Weeks before the Constitutional Convention convened on July 16, 1787, the framers had already made several important decisions about how the Senate should be structured. They rejected a proposal to have the House of Representatives elect senators from lists submitted by the individual state legislatures and agreed that those legislatures should elect their senators. In fact, until the ratification of the 17th Amendment in 1913, all U.S. Senators were appointed by the state legislatures rather than elected by the people.

    By the end of its first day in session, the convention had already set the minimum age for senators at 30 and the term length at six years, as opposed to 25 for House members, with two-year terms. James Madison explained that these distinctions, based on “the nature of the senatorial trust, which requires greater extent of information and stability of character,” would allow the Senate “to proceed with more coolness, with more system, and with more wisdom than the popular[ly elected] branch.”

    However, the issue of equal representation threatened to destroy the seven-week-old convention. Delegates from the large states believed that because their states contributed proportionally more in taxes and military resources, they should enjoy proportionally greater representation in the Senate as well as in the House. Delegates from small states argued—with similar intensity—that all states should be equally represented in both houses.

    When Roger Sherman proposed the Great Compromise, Benjamin Franklin agreed that each state should have an equal vote in the Senate in all matters—except those involving revenue and spending.

    Over the Fourth of July holiday, delegates worked out a compromise plan that sidetracked Franklin’s proposal. On July 16, the convention adopted the Great Compromise by a suspenseful margin of one vote. Many historians have noted that without that vote, there would likely have been no U.S. Constitution today.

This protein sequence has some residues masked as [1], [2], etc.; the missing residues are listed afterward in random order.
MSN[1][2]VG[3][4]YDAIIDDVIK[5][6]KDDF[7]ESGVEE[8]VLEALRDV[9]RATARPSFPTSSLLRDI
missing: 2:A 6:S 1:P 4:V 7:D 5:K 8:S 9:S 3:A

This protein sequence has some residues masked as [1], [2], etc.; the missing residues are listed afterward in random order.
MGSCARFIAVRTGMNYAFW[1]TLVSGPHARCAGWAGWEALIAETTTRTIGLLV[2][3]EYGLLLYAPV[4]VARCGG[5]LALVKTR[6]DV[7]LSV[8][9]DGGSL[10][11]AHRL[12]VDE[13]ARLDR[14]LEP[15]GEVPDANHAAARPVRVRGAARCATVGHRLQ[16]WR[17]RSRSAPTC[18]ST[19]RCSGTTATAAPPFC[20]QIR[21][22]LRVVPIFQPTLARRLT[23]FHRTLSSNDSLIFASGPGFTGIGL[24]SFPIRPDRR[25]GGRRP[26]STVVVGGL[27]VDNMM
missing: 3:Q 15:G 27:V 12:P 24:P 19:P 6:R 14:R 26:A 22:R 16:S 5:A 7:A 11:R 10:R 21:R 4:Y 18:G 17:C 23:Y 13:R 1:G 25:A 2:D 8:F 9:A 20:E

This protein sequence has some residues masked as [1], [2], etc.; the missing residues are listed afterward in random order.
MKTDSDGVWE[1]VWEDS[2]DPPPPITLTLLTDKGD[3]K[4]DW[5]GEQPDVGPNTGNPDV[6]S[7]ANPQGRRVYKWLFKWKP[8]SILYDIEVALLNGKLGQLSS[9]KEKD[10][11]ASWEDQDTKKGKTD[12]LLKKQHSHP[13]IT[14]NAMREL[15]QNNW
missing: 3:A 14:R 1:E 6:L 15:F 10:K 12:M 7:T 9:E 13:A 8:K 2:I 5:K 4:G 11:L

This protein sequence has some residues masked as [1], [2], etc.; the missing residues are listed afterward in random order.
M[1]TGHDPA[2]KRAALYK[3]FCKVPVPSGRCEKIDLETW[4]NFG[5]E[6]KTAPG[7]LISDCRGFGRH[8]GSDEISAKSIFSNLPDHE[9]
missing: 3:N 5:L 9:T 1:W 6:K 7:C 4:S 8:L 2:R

Representation

    The burning question was, how many representatives from each state? Delegates from the larger, more populous states favored the Virginia Plan, which called for each state to have a different number of representatives based on the state’s population. Delegates from smaller states supported the New Jersey Plan, under which each state would send the same number of representatives to Congress.

    Delegates from the smaller states argued that, despite their lower populations, their states held equal legal status to that of the larger states, and that proportional representation would be unfair to them. Delegate Gunning Bedford, Jr. of Delaware notoriously threatened that the small states could be forced to “find some foreign ally of more honor and good faith, who will take them by the hand and do them justice.”

    Source : www.thoughtco.com

    How the Great Compromise and the Electoral College Affects Politics Today

    Larger states wanted congressional representation based on population, while smaller states wanted equal representation. They met in the middle.

    How the Great Compromise and the Electoral College Affects Politics Today

    Larger states wanted congressional representation based on population, while smaller states wanted equal representation. They met in the middle.

    Author: Amanda Onion Updated: Mar 21, 2019 Original: Apr 17, 2018

    Photo12/UIG/Getty Images

    Larger states wanted congressional representation based on population, while smaller states wanted equal representation. They met in the middle.